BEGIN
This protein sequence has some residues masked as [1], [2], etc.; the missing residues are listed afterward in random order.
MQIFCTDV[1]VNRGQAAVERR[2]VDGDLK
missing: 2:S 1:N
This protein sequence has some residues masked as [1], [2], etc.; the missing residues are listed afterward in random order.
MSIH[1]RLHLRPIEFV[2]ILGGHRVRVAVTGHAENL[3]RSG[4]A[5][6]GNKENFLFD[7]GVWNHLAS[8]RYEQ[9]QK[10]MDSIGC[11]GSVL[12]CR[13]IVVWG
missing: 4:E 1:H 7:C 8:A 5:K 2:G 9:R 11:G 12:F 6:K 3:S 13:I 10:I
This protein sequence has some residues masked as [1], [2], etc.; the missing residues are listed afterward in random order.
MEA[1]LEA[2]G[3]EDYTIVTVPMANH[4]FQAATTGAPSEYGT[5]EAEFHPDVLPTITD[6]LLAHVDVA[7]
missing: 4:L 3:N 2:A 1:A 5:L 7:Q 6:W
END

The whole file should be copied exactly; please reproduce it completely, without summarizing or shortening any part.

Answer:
This protein sequence has some residues masked as [1], [2], etc.; the missing residues are listed afterward in random order.
MQIFCTDV[1]VNRGQAAVERR[2]VDGDLK
missing: 2:S 1:N
This protein sequence has some residues masked as [1], [2], etc.; the missing residues are listed afterward in random order.
MSIH[1]RLHLRPIEFV[2]ILGGHRVRVAVTGHAENL[3]RSG[4]A[5][6]GNKENFLFD[7]GVWNHLAS[8]RYEQ[9]QK[10]MDSIGC[11]GSVL[12]CR[13]IVVWG
missing: 4:E 1:H 7:C 8:A 5:K 2:G 9:R 11:G 12:F 6:K 3:S 13:I 10:I
This protein sequence has some residues masked as [1], [2], etc.; the missing residues are listed afterward in random order.
MEA[1]LEA[2]G[3]EDYTIVTVPMANH[4]FQAATTGAPSEYGT[5]EAEFHPDVLPTITD[6]LLAHVDVA[7]
missing: 4:L 3:N 2:A 1:A 5:L 7:Q 6:W